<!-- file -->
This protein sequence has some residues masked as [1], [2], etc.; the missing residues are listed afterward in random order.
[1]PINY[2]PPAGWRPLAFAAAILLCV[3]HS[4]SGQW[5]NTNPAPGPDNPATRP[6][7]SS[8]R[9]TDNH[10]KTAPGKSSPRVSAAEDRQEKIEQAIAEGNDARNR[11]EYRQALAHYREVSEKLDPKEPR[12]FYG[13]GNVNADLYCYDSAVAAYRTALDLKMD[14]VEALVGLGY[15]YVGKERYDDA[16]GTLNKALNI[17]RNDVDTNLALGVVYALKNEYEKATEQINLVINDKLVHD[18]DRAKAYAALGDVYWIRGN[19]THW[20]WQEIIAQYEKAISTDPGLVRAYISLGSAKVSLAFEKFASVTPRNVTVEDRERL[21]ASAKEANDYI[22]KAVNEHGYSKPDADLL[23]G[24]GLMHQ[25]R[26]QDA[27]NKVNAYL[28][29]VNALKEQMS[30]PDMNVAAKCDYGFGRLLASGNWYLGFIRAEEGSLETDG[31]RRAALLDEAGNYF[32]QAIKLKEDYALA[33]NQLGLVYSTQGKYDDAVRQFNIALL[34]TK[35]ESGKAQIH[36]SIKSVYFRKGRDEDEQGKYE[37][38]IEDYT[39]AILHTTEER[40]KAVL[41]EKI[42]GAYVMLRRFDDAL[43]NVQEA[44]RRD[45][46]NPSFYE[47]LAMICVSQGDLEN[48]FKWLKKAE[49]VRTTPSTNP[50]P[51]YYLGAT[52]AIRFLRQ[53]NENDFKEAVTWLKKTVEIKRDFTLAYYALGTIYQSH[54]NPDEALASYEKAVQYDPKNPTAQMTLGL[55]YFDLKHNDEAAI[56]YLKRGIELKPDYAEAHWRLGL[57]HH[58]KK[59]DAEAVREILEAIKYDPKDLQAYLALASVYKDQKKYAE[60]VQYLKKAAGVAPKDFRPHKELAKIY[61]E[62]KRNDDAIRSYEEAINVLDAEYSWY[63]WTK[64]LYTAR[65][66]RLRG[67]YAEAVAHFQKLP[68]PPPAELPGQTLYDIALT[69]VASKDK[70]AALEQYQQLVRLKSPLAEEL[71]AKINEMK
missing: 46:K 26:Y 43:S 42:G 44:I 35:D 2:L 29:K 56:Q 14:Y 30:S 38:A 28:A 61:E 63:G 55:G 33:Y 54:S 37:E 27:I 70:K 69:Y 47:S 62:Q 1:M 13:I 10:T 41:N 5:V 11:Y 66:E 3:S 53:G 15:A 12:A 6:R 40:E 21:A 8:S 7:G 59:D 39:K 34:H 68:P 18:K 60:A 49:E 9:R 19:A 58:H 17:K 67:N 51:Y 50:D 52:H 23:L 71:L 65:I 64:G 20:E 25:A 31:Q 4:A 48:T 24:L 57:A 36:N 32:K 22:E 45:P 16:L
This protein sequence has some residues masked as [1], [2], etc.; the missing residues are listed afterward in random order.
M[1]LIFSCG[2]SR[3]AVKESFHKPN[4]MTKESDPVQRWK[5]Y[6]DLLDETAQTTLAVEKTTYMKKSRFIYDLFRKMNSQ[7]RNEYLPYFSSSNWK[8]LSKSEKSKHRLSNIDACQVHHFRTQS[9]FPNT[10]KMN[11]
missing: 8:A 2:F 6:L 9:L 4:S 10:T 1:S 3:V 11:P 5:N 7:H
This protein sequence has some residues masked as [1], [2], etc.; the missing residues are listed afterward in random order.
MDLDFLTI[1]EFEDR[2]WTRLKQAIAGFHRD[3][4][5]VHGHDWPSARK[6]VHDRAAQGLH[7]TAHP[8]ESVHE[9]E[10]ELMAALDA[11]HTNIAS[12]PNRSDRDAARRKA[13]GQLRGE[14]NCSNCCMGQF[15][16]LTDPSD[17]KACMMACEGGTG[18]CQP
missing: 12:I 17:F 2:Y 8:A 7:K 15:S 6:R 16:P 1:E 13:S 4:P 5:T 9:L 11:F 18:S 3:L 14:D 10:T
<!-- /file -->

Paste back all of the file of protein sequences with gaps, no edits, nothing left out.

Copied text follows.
This protein sequence has some residues masked as [1], [2], etc.; the missing residues are listed afterward in random order.
[1]PINY[2]PPAGWRPLAFAAAILLCV[3]HS[4]SGQW[5]NTNPAPGPDNPATRP[6][7]SS[8]R[9]TDNH[10]KTAPGKSSPRVSAAEDRQEKIEQAIAEGNDARNR[11]EYRQALAHYREVSEKLDPKEPR[12]FYG[13]GNVNADLYCYDSAVAAYRTALDLKMD[14]VEALVGLGY[15]YVGKERYDDA[16]GTLNKALNI[17]RNDVDTNLALGVVYALKNEYEKATEQINLVINDKLVHD[18]DRAKAYAALGDVYWIRGN[19]THW[20]WQEIIAQYEKAISTDPGLVRAYISLGSAKVSLAFEKFASVTPRNVTVEDRERL[21]ASAKEANDYI[22]KAVNEHGYSKPDADLL[23]G[24]GLMHQ[25]R[26]QDA[27]NKVNAYL[28][29]VNALKEQMS[30]PDMNVAAKCDYGFGRLLASGNWYLGFIRAEEGSLETDG[31]RRAALLDEAGNYF[32]QAIKLKEDYALA[33]NQLGLVYSTQGKYDDAVRQFNIALL[34]TK[35]ESGKAQIH[36]SIKSVYFRKGRDEDEQGKYE[37][38]IEDYT[39]AILHTTEER[40]KAVL[41]EKI[42]GAYVMLRRFDDAL[43]NVQEA[44]RRD[45][46]NPSFYE[47]LAMICVSQGDLEN[48]FKWLKKAE[49]VRTTPSTNP[50]P[51]YYLGAT[52]AIRFLRQ[53]NENDFKEAVTWLKKTVEIKRDFTLAYYALGTIYQSH[54]NPDEALASYEKAVQYDPKNPTAQMTLGL[55]YFDLKHNDEAAI[56]YLKRGIELKPDYAEAHWRLGL[57]HH[58]KK[59]DAEAVREILEAIKYDPKDLQAYLALASVYKDQKKYAE[60]VQYLKKAAGVAPKDFRPHKELAKIY[61]E[62]KRNDDAIRSYEEAINVLDAEYSWY[63]WTK[64]LYTAR[65][66]RLRG[67]YAEAVAHFQKLP[68]PPPAELPGQTLYDIALT[69]VASKDK[70]AALEQYQQLVRLKSPLAEEL[71]AKINEMK
missing: 46:K 26:Y 43:S 42:G 44:I 35:D 2:L 29:K 56:Q 14:Y 30:S 38:A 28:A 61:E 63:G 55:G 33:Y 54:S 37:E 27:I 70:K 69:Y 47:S 62:Q 1:M 13:I 10:T 41:N 5:V 11:Y 66:E 3:S 53:G 15:A 12:A 6:R 40:E 21:A 8:S 7:G 59:D 39:K 34:H 68:P 18:K 60:A 49:E 9:R 19:A 58:H 17:K 67:N 51:Y 50:D 52:H 23:L 71:L 65:I 64:G 20:E 25:A 31:Q 4:A 48:T 24:L 57:A 36:N 32:K 22:E 45:P 16:L
This protein sequence has some residues masked as [1], [2], etc.; the missing residues are listed afterward in random order.
M[1]LIFSCG[2]SR[3]AVKESFHKPN[4]MTKESDPVQRWK[5]Y[6]DLLDETAQTTLAVEKTTYMKKSRFIYDLFRKMNSQ[7]RNEYLPYFSSSNWK[8]LSKSEKSKHRLSNIDACQVHHFRTQS[9]FPNT[10]KMN[11]
missing: 8:A 2:F 6:L 9:L 4:S 10:T 1:S 3:V 11:P 5:N 7:H
This protein sequence has some residues masked as [1], [2], etc.; the missing residues are listed afterward in random order.
MDLDFLTI[1]EFEDR[2]WTRLKQAIAGFHRD[3][4][5]VHGHDWPSARK[6]VHDRAAQGLH[7]TAHP[8]ESVHE[9]E[10]ELMAALDA[11]HTNIAS[12]PNRSDRDAARRKA[13]GQLRGE[14]NCSNCCMGQF[15][16]LTDPSD[17]KACMMACEGGTG[18]CQP
missing: 12:I 17:F 2:Y 8:A 7:K 15:S 6:R 16:P 1:E 13:S 4:P 5:T 9:L 11:F 18:S 3:L 14:D 10:T